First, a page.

One day I had to ask for your phone number. You supplied two numbers, one for your apartment, the other for "the mosque." "The mosque?" I asked, puzzled, as I was not aware of a mosque in our town. "It's not really a mosque," you said. "But with five other Muslim students, I rent a small apartment very near to campus - we use it to go pray at all the necessary times of the day."

Another time, I needed to leave a manuscript at your apartment. At the address you had indicated was an ordinary tract home with a converted garage apartment out back. As I made my way along the cramped space between the side fence and the house, I thought how strange it must feel to you to live here in a small corner of some other family's ill-kept garage, when at home you were the head of a household.

Finally we finished. You said you could not thank me enough, that all you could do was pray each day for me and my family. "You shouldn't thank me, Sola," I tried to explain, "It was truly a pleasure to work with you."

After you had passed my class, I invited you to dinner. My daughters eyed your scars soberly and commented on how well you spoke English. At table, we joined hands, and in Yoruba you said a Muslim blessing, its soft syllables incomprehensible to us, but its goodwill poignantly apparent. Then we spoke of Nigeria, of Ilorin, and of your family.

You explained that your middle name, Ajape, means "long struggle," and that your last name, Olola, designates the men of your family as "mark makers," those who make the incisions that heal to form the facial scars traditionally regarded as decorative and beautiful by the Yoruba people. "Who made your scars?" we asked.

"My father," you smiled. "He too was an olola."

"Have you made scars on people?" my children asked.

"Yes, I have," you answered gently. "But not so much any more. It's not so much the style now. I made very small marks on my daughters' faces, to keep the tradition. Very small."

We spoke of the provincialism that you encountered here. When you indicated that you were from Nigeria, there were people who asked, "Is that in America?" Others knew that Nigeria is in Africa, but they asked "Do you live in trees there?"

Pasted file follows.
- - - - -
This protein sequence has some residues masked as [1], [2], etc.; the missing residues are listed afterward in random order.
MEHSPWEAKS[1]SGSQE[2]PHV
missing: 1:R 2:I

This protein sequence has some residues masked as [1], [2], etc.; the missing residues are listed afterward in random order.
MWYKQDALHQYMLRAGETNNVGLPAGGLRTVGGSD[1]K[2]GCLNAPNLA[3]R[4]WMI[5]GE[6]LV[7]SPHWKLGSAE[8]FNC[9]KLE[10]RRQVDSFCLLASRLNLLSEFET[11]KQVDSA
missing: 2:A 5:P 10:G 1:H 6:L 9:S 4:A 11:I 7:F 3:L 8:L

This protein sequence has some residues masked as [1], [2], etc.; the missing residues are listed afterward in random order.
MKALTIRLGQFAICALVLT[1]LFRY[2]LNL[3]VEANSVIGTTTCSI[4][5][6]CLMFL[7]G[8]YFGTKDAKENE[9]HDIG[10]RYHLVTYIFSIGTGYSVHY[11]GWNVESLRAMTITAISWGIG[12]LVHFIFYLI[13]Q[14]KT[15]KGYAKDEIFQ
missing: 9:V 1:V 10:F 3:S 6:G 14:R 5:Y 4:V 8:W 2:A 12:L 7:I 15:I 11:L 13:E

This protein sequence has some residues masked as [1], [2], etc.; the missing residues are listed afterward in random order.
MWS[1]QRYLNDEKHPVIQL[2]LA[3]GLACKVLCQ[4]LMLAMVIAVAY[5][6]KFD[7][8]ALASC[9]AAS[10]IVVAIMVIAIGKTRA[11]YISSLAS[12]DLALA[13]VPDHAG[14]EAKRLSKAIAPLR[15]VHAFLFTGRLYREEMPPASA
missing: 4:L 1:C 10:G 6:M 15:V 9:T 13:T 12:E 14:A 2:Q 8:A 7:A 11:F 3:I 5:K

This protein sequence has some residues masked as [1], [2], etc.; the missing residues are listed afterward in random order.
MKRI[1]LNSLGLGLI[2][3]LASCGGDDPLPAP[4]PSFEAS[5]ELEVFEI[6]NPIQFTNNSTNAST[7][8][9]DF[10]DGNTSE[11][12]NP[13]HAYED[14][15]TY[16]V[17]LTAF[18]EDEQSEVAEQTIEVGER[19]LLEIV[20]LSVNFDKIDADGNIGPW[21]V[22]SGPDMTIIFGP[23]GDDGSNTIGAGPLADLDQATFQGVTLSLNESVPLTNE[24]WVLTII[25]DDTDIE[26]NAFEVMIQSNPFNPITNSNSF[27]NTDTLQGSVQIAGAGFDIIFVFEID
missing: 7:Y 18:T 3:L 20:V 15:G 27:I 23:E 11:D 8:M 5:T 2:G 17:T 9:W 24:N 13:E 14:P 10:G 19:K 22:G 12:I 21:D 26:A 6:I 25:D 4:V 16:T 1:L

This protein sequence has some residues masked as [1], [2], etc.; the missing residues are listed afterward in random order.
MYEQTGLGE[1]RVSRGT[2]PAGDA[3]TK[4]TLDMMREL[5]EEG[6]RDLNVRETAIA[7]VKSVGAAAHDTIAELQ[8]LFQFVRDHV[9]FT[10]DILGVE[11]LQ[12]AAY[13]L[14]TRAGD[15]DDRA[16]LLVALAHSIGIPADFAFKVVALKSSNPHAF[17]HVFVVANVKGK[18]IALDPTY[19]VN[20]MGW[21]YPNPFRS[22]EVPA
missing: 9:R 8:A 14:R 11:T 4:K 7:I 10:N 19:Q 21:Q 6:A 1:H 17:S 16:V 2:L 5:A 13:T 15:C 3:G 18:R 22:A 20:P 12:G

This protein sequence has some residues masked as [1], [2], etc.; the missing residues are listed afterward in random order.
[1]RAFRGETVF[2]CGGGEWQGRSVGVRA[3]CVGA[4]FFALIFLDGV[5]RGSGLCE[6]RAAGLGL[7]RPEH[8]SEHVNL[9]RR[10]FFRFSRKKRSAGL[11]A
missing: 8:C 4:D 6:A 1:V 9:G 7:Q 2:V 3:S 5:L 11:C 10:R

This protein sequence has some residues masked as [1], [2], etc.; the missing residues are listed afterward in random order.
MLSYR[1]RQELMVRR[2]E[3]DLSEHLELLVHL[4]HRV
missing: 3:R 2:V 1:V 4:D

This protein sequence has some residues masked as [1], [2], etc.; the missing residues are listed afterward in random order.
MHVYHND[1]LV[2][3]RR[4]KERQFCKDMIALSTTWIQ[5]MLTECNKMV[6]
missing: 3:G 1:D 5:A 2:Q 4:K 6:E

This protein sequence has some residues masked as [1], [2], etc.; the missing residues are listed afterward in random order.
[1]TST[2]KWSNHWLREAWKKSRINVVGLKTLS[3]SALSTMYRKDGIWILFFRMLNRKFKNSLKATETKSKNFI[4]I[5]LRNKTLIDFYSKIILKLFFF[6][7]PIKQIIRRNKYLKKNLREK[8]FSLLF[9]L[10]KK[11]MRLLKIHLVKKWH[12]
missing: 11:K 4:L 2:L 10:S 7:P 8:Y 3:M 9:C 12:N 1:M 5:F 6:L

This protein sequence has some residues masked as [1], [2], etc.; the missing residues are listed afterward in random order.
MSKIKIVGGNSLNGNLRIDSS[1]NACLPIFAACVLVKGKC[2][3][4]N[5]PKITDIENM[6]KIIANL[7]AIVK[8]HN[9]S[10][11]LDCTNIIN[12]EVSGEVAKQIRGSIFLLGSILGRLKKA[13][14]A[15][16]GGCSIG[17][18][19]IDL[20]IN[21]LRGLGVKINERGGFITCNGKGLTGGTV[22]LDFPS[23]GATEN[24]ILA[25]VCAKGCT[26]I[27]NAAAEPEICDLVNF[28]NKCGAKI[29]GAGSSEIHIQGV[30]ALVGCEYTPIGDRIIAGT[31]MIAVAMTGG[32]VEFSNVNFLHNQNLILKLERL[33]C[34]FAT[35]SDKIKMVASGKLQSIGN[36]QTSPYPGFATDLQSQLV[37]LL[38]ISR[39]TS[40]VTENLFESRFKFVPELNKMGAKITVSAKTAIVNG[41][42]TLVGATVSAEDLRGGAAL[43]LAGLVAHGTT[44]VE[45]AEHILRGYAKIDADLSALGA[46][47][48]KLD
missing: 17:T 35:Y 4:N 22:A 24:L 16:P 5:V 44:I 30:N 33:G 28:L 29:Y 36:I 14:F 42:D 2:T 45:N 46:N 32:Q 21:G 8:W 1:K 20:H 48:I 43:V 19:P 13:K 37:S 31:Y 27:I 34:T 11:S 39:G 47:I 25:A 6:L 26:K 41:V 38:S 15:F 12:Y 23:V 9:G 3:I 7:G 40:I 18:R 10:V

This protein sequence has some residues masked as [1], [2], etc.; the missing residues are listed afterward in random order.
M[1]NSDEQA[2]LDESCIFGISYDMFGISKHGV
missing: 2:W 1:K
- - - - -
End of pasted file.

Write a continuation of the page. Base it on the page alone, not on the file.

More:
"Truly," you smiled, "They ask this."

You rocked with laughter as we told you that my husband helps with the cooking. We brought out a chef's apron to prove it. "Even though my wife also works as a teacher, my mother would insist that I divorce if such a thing happened in our house," you explained.

You told us divorce is rare in your society, and that is why you could spend two years away from your family because the bonds are so strong. Your mother lives with your family. Your wife accepts this. You showed us pictures of your family, your wife in the Yoruba turban, its bright colors and graceful draping accentuating her lovely eyes.

As you leave us, we are better, fuller, for having experienced your presence. You thanked us, but it was we who needed to thank you. You revealed to us a part of the earth that we knew only through foreign correspondents; you have stamped your image onto a portion of our map of the world.

On my desk now lies a note from you:

Dear Dr. Lynne,

I really don't know how to thank you for all you have done for me, but God will reward you with abundant blessings (amen). Sincerely speaking, I can never forget you in my prayers and for what you have done, any American that comes my way in future would have my utmost regard and assistant. This I promised in God's name.

Yours obediently,

Sola Olola

Babasola Ajape Olola, you told us you no longer make the decorative scars on people. You were wrong. You could not know of the graceful crescent-shaped mark you carved on my heart. It will be there always.